2. Overnight parking and camping
    3. Firearms
      • This does not prohibit concealed handgun permit holders from legally carrying a concealed handgun in accordance with N.C.G.S. 14-415.11 and with written permission from the US Army Corps of Engineers Wilmington District Commander (or designee).
    4. Open fires
    5. Use of any tobacco and vapor products
  6. The following regulations apply to hunters using the trail to access NC Wildlife game lands:
    1. No loaded firearms on the trail
    2. No discharge of firearms on or across the trail
  7. During hunting season you may see a hunter on game lands in close proximity to the American Tobacco Trail (ATT). Hunters are allowed to gain access to game lands from the ATT corridor. During hunting season this activity is permitted, as long as they are on game lands and are wearing hunter orange attire.
Unmanned Aircraft (Drones) and/or RC Vehicles
Due to FAA regulations, unmanned aircraft such as drones are not allowed at the American Tobacco Trail. 
Sights and Sounds
Along the trail, you can expect to see and enjoy a variety of wildlife, including beavers, great blue heron, red-tailed hawks, woodpeckers, a variety of songbirds, squirrels, owls, white-tailed deer and other animals. Please try not to disturb the wildlife in their habitat.


  • Restroom facilities are available at the New Hill-Olive Chapel and White Oak Church parking areas. These restrooms are pit toilets and do not have flushing capabilities. They are an upscale portable toilet system.
  • Drinking water is available at the Wimberly trailhead. No drinking water is available at the New Hill-Olive Chapel or White Oak Church trailheads. 
  • Picnic tables have been installed at the New Hill-Olive Chapel, Wimberly and White Oak Church trailheads.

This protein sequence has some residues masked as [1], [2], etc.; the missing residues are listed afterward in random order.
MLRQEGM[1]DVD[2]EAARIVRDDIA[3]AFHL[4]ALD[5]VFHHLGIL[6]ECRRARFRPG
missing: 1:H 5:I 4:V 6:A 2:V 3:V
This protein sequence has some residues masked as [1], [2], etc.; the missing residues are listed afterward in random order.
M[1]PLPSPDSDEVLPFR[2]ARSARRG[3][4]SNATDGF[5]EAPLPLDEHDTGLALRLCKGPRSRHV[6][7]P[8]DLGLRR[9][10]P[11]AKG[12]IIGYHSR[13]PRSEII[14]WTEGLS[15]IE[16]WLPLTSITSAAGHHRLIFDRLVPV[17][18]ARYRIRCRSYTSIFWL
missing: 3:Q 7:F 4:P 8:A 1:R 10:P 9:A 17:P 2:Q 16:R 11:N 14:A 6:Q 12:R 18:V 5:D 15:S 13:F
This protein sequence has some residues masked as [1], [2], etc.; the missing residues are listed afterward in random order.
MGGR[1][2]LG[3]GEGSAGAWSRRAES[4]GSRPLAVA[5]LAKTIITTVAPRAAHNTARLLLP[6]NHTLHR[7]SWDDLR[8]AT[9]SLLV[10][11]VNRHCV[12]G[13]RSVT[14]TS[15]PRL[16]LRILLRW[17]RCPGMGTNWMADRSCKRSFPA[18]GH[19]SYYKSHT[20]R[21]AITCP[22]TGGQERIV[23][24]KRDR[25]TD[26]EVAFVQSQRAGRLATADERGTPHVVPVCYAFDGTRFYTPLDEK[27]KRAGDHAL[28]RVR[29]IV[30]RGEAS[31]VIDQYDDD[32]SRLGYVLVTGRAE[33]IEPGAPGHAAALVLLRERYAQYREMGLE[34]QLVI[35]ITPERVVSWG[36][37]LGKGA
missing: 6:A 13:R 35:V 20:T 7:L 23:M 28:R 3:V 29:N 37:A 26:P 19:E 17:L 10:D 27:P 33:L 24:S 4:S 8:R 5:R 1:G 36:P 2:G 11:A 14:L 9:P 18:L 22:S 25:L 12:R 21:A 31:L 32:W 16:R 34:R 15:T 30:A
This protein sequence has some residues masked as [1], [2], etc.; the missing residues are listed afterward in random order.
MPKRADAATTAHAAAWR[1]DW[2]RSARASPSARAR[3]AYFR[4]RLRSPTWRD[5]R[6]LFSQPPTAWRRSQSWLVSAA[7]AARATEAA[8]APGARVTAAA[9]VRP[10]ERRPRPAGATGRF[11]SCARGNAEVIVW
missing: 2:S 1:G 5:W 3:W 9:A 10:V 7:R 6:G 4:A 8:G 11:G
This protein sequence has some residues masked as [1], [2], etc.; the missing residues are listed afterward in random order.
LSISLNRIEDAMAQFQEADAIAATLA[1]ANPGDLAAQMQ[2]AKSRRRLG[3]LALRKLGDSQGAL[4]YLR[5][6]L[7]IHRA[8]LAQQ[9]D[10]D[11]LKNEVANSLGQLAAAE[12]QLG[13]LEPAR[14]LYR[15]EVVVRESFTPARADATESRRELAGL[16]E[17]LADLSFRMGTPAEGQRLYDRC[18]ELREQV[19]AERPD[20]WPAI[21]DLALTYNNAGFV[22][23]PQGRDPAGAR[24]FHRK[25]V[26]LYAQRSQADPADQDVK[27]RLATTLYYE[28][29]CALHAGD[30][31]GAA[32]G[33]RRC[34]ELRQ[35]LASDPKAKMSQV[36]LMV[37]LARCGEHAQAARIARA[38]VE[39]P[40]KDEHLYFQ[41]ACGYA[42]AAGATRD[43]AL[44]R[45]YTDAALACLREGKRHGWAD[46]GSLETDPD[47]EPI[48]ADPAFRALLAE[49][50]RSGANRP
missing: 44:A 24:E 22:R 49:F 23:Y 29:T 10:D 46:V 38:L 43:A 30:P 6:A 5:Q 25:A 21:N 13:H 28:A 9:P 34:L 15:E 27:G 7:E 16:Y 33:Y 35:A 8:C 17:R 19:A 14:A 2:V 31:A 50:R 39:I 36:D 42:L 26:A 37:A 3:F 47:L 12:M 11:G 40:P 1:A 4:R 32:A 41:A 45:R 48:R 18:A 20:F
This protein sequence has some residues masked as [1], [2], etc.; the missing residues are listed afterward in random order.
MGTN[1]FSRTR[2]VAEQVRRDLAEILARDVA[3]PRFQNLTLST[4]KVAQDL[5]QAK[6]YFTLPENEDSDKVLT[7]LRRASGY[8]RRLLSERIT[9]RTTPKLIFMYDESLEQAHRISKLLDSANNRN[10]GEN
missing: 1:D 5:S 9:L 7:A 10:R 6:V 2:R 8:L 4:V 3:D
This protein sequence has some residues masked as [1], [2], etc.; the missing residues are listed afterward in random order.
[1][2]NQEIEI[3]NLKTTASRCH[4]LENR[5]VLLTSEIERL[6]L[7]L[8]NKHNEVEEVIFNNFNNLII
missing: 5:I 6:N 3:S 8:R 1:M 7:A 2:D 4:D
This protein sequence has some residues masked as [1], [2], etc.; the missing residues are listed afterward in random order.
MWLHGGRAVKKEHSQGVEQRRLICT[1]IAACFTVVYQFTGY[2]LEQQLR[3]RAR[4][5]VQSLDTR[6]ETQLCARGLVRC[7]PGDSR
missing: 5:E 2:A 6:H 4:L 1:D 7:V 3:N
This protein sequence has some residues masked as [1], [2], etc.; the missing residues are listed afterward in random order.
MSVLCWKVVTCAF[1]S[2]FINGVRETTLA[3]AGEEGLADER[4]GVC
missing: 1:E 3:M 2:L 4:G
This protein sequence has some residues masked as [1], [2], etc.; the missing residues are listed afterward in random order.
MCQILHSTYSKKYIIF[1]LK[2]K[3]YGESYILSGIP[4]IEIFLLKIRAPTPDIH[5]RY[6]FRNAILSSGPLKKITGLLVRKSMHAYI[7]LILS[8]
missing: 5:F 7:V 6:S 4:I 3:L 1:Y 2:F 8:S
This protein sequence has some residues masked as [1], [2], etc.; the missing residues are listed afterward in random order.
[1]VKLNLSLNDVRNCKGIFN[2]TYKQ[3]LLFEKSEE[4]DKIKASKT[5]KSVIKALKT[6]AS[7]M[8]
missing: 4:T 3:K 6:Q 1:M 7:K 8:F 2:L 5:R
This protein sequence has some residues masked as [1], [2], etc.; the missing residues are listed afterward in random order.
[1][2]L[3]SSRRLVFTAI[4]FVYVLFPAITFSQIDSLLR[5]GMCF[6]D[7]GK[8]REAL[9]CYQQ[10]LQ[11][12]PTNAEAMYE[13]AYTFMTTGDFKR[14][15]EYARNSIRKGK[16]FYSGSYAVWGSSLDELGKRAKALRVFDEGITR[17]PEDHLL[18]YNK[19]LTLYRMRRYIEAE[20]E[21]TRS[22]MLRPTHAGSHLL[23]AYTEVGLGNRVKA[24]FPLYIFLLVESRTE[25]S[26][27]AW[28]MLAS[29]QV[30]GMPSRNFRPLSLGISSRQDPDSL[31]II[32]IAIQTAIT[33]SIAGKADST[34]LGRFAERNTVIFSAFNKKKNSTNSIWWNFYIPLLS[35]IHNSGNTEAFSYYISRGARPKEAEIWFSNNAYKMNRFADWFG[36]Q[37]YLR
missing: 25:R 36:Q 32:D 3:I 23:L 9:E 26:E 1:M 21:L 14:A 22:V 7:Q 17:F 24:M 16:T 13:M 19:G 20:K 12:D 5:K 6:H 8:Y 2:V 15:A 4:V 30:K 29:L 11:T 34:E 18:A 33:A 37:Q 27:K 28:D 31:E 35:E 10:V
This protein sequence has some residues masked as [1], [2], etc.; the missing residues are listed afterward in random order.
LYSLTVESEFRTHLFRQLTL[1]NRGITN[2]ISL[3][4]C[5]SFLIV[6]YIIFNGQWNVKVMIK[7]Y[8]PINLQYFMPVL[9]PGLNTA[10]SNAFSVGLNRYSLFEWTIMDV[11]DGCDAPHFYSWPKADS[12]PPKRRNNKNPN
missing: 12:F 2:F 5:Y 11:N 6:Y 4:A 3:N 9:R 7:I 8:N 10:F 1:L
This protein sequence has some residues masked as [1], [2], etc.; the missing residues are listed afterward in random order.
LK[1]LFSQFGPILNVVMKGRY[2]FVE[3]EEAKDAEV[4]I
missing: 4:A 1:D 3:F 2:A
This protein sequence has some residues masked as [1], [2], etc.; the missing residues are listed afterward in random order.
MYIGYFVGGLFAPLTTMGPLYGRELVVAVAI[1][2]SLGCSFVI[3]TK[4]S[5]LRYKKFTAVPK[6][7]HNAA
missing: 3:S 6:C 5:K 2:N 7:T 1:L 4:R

• For those interested in knowing how far they have traveled, mile markers are located every half-mile along the trail.
  • Benches are located throughout the trail and within 400 yards of each trailhead.

Geocaching at the American Tobacco Trail

The hunt is on during this high-tech "treasure" hunting game, where park visitors come equipped with GPS devices in search of hidden geocaches! The geocaches located along the American Tobacco Trail are hidden containers that have been approved by park staff and placed on park property for your exploration and enjoyment. Geocaches can be of varied sizes and hidden in easy to difficult-to-find places. The basic idea is to use GPS devices to help find these hidden containers and then record your find on the paper log provided in the geocache. Some geocaches have little "knick-knack" items, such as toys and stickers, that you can collect and replenish as you play, so the activity can be a real "treasure hunt." This activity can be self-guided by getting coordinates from and bringing your own GPS unit, or you can participate in one of our scheduled introduction to geocaching public programs!

Placing a Geocache

Geocaching on Wake County Park property is handled on a park-by-park basis. To see if geocaching is allowed and what the approval process is for placing a cache, please contact each park directly.
Geocaching is an accepted recreational activity at the American Tobacco Trail. The park maintains a maximum number of caches on park property. Those wishing to establish a new cache must receive approval from staff prior to placing a cache. To obtain the approval you must complete and submit a Geocache Placement Request Form to the park office. Please refer to the placement request form for more information.